Oxford University Press
2015 | 128pp | £19.99
The second edition of Pericyclic reactions by Ian Fleming comes at a timely moment – the 50th anniversary of Robert Woodward and Roald Hoffmann’s seminal text on the stereochemistry of electrocyclic reactions. The historical context gains added significance by noting the upcoming 100th anniversary of Gilbert Lewis’ 1916 paper on the shared electron bond and its application by Robert Robinson in 1924.
Pericyclic reactions celebrates a remarkable period in bringing the role of stereochemistry (and topology) to the forefront of understanding mechanisms. This period also coincided with developments in the 1970s when applied quantum mechanics enabled quantitative reaction potential energy surfaces to be constructed. Because many pericyclic reactions are capable of proceeding in the gas phase without a solvent, they quickly proved ideal test beds for this new area of computational chemistry.
Pericyclic reactions have also inspired generations of synthetic chemists to make molecules that push the theories of pericyclic reactivity to their limits – provoked possibly by the famous Woodward and Hoffmann remark regarding their rules: ‘Violations. There are none!’
The core of pericyclic reactions is their often highly selective stereochemical integrity, an explanation of which had largely eluded chemists prior to 1965 and only emerged through Woodward and Hoffmann’s work. The original explanations were largely couched in molecular orbital symmetries and, in particular, the frontier orbitals. This narrative is very much what you get in this book.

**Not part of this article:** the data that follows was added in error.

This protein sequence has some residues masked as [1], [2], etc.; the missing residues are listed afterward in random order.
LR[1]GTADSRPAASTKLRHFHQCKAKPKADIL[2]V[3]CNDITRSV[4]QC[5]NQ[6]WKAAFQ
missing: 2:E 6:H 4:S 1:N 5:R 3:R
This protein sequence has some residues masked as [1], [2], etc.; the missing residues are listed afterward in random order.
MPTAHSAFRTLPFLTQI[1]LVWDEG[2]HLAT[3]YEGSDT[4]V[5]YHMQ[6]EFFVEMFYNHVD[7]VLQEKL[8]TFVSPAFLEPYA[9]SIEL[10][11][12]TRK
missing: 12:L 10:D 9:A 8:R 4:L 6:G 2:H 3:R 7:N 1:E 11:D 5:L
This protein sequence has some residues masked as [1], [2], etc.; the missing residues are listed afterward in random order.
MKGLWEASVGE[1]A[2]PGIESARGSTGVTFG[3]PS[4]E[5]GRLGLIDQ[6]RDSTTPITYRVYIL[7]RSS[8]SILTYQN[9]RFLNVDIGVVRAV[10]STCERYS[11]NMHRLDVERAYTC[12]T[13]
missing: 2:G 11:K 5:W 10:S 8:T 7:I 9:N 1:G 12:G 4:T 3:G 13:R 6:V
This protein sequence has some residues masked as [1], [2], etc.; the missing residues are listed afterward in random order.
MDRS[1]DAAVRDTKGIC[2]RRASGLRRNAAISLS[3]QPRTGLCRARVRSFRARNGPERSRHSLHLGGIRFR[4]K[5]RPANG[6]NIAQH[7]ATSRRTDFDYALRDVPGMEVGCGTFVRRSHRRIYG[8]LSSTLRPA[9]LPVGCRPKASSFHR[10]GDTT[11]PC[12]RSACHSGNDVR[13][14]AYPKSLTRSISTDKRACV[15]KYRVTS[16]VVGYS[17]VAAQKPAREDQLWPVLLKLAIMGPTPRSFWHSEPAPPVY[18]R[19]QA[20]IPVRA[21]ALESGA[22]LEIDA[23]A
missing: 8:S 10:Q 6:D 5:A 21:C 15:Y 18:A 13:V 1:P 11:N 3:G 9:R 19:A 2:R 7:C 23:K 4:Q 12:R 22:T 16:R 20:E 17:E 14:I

You may, however, miss the very brief mention on p37 of a different approach in understanding these reactions – the aromatic transition state method. It is only covered in half a page and you get hints of an entirely new area of chemistry that emerged from this approach – namely the exploration of alternative topologies for the wavefunctions of conjugated systems, named in honour of the mathematician Möbius. I do not entirely agree with the remark that ‘although wonderfully simple, this explanation is not very revealing’. Since around 2000, the chemistry of Möbius molecules and pericyclic transition states has burgeoned into an exciting area illustrating what one might hope for in future chemical theories. The study of pericyclic reactions in many ways could be regarded as having been at the core of organic chemistry for the last 50 years and there may be more surprises yet to come.
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